Ideally, the Reston of the next 50 years will have fewer cars, more bikes, greener homes and more people buying local.
Those were some of the topics discussed on Saturday at Sustainable Reston's "Looking Back, Moving Forward," conference at
The event was the kickoff of a three-year initiative by Sustainable Reston. The group wants to move the community into the 21st Century "fostering stewardship of natural beauty and maintaining a vibrant, resilient economy."
The advocacy group's goal is to have 12 percent of Reston residents sign a pledge to make sustainable changes by April of 2012.
Hunter Mill Supervisor Cathy Hudgins says the Reston Master Plan Special Study Task Force is highlighting sustainability as it looks toward the future. She points out that Reston was founded in the 1960s on principals of smart growth and community.
"[Founder] Bob Simon's seven principles all align with sustainability," she said. "Bob was so ahead of his time. The future will depend on a wide range of choices."
A Sustainability Champions Panel discussion at the event highlighted some choices individuals can make for a more sustainable community.
* Nicole Wynands, a program specialist for League of American Bicylists, outlined how Restonians can walk their kids to school, condense car trips, and consider commuting or running errands by bike.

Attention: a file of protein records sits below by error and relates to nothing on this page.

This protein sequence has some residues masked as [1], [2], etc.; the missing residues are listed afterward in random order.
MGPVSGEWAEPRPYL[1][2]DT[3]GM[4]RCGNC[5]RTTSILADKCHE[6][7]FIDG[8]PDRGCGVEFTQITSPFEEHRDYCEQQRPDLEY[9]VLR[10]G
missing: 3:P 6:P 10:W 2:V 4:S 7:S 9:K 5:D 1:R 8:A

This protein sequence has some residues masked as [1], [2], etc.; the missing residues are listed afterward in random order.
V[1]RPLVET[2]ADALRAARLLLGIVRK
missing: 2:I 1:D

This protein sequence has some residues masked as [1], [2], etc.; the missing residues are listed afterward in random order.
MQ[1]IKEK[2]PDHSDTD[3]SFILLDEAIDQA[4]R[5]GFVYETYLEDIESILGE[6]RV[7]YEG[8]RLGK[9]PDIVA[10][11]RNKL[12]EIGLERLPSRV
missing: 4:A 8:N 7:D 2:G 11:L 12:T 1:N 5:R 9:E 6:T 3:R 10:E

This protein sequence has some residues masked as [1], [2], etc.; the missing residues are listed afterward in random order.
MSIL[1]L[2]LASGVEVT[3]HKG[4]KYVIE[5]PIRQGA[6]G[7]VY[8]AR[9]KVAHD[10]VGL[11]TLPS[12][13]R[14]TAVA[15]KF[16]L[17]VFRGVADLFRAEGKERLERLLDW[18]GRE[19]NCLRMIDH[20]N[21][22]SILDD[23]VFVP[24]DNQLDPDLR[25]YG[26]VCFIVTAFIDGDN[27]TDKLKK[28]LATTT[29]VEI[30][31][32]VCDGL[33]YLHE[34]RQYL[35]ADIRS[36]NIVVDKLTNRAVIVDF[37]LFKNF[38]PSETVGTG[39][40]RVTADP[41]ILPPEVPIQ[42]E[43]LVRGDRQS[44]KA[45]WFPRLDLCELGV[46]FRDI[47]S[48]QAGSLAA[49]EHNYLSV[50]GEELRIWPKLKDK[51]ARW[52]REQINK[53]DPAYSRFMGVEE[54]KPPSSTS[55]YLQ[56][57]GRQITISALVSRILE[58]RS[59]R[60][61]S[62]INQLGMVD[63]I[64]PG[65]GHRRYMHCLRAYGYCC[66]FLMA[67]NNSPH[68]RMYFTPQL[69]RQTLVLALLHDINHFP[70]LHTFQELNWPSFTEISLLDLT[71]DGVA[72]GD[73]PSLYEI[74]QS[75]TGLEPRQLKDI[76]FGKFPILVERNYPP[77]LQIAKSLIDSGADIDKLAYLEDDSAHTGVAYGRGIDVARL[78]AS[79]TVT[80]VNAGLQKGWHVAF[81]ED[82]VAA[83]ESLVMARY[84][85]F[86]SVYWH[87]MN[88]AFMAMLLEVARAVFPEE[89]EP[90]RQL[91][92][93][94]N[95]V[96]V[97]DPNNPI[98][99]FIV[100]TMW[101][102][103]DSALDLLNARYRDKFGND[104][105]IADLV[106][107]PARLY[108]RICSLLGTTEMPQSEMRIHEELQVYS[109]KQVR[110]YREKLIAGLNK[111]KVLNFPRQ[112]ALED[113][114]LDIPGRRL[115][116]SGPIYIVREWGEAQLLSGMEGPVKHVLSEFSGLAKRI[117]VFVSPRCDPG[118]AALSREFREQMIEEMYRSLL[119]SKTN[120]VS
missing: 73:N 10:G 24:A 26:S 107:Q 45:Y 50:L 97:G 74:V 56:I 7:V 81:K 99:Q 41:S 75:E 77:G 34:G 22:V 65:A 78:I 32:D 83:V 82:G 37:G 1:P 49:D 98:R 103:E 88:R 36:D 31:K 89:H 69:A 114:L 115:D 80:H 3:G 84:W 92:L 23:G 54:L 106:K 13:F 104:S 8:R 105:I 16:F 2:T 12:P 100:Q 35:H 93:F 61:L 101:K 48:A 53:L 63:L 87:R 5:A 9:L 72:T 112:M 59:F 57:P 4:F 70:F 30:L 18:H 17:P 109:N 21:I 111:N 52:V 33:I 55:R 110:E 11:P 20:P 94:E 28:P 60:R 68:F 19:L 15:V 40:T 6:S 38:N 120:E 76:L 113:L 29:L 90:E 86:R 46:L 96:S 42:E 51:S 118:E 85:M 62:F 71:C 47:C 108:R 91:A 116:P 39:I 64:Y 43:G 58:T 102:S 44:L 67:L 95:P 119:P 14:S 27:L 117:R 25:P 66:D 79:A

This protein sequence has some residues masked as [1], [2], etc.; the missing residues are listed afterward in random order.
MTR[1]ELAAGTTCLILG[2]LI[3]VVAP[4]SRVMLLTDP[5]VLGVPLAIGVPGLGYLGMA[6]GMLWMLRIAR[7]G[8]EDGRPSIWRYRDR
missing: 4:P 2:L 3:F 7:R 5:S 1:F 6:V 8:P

* Kelly Daly, a member of Reston's REACT Energy Efficiency Committee, talked about changes homeowners can make, such as getting rid of invasive plants, swapping thirsty lawns for native plants and conducting an energy audit to lower electricity bills.
* Bethany Bezak of Wetlands Studies and Solutions spoke about how offices can make the work environment more energy efficient.
* Eve Thompson, president of the Lake Anne Merchants Association, talked about the impact of buying local.
Buying local was also the theme of speech. Shuman, an economist and author, says supporting local merchants saves jobs, reduces the carbon footprint, supports the local economy and is one of the key's for a sustainable community.
"Locally owned businesses contribute to economic well being," Shuman said, citing a study that shows $100 spent at a large chain store put $13 back into the local economy. The same amount spent at a locally-owned store put $45 back into the local economy, he said.
Sustainable Reston also gave out its third annual Sustainability Awards Saturday. The winners:
Gold Individual Youth Award: Noah Krob, 13, for his enthusiasm for his backyard vegetable garden.
Gold Individual Adult Award: John and Fran Lovaas. The Lovaases founded and manage the Reston Farmers Market at Lake Anne.
Silver Individual Adult Award: Ben Perchik, for his work on the board of his residential cluster.
Gold Small Business Award: Linda Fuller/Lake Anne Florist, for her attention to buying items from local suppliers for her shop.
Silver Small Business Award: Keith and Paul Hartke/National Realty, for loaning out their parking lot weekly to the Wednesday Smartmarket Farmers Market and operating a Community-Sponsored Agriculture group.
Gold Civic Group: Friends of the Reston Regional Library, as their annual book sales keep books out of landfills, put books into the hands of less fortunate communities and generates money to help the local library.